Canada’s online legal magazine.

Monday’s Mix

Each Monday we present brief excerpts of recent posts from five of Canada’s award­-winning legal blogs chosen at random* from more than 80 recent Clawbie winners. In this way we hope to promote their work, with their permission, to as wide an audience as possible.

This week the randomly selected blogs are 1. Canadian Combat Sports Law Blog 2. Canadian Securities Law 3. SOQUIJ | Le Blogue 4. RT Blog 5. Family Health Law Blog

Canadian Combat Sports Law Blog
Is Nevada Doing “Violent Bob Ross” Wrong When it Comes to Cannabis?

Today MMAJunkie reports that Luis “Violent Bob Ross”

. . . [more]
Posted in: Monday’s Mix

Ontario Introduces CaseLines to Courts

Following the Civil Submissions Online and Family Submissions Online portals, first introduced starting in 2017, the Ontario Superior Court of Justice announced on July 29, 2020 that a two-week test phase of CaseLines will be launched on Aug. 10, 2020 for select civil motions and pre-trial conferences. The Online Portal will not be integrated with CaseLines at this time.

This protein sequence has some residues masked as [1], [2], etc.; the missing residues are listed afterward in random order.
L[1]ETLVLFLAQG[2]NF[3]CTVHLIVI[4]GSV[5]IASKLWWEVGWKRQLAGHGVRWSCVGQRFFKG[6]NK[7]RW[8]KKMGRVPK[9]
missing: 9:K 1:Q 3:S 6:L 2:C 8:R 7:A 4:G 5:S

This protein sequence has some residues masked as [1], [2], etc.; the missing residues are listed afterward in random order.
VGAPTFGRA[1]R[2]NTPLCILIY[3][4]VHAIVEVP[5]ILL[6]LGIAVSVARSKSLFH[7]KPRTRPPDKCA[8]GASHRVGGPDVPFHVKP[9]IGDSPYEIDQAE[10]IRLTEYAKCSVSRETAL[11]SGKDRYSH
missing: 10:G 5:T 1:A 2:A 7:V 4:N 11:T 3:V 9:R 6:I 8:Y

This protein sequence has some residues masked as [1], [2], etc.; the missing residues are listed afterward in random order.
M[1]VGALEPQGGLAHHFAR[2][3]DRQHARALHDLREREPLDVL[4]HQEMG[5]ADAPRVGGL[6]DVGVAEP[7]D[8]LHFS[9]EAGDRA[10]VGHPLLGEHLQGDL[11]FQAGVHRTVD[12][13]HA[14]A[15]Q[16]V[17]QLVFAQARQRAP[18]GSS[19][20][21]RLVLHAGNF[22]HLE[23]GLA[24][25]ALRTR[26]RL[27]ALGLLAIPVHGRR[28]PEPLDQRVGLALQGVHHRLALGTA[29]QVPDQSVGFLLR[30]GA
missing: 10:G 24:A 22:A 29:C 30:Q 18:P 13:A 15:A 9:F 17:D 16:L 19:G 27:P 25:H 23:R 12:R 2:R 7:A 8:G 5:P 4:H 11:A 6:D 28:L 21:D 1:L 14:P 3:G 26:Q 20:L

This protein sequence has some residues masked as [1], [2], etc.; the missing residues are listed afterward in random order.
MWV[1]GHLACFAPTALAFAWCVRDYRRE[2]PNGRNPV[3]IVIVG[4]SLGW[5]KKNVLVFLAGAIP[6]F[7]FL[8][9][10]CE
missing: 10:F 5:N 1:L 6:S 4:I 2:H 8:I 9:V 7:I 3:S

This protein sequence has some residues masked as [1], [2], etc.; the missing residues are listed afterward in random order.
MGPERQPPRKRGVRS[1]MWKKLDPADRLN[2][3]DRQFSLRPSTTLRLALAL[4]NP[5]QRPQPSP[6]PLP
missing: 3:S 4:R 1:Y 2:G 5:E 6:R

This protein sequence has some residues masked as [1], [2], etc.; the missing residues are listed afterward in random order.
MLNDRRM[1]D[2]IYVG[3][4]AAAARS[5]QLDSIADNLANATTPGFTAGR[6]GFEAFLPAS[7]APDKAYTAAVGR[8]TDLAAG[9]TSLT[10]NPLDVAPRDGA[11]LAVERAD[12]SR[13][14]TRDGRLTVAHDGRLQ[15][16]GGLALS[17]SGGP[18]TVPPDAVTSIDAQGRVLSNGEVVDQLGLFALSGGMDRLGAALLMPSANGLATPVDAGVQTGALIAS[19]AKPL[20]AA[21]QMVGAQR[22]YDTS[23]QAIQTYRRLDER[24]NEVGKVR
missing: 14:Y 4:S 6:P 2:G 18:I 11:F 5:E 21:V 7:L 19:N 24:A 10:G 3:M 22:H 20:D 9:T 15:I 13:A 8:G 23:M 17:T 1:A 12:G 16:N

Starting Aug. 24, 2020, CaseLines use will be expanded to all civil, Divisional Court, Commercial and Estate List, and bankruptcy matters in Toronto. After that, it will be expanded to the rest of the province.

The new CaseLines service will replace . . . [more]

Posted in: Practice of Law: Future of Practice, Technology

Summaries Sunday: SOQUIJ

Every week we present the summary of a decision handed down by a Québec court provided to us by SOQUIJ and considered to be of interest to our readers throughout Canada. SOQUIJ is attached to the Québec Department of Justice and collects, analyzes, enriches, and disseminates legal information in Québec.

PÉNAL (DROIT) : La juge du procès pouvait raisonnablement inférer que la plaignante éprouvait une véritable peur et une atteinte à son bien-être psychologique en raison des communications harcelantes de l’intimé; l’appel du jugement de la Cour supérieure ayant acquitté celui-ci sous le chef de harcèlement criminel au motif que . . . [more]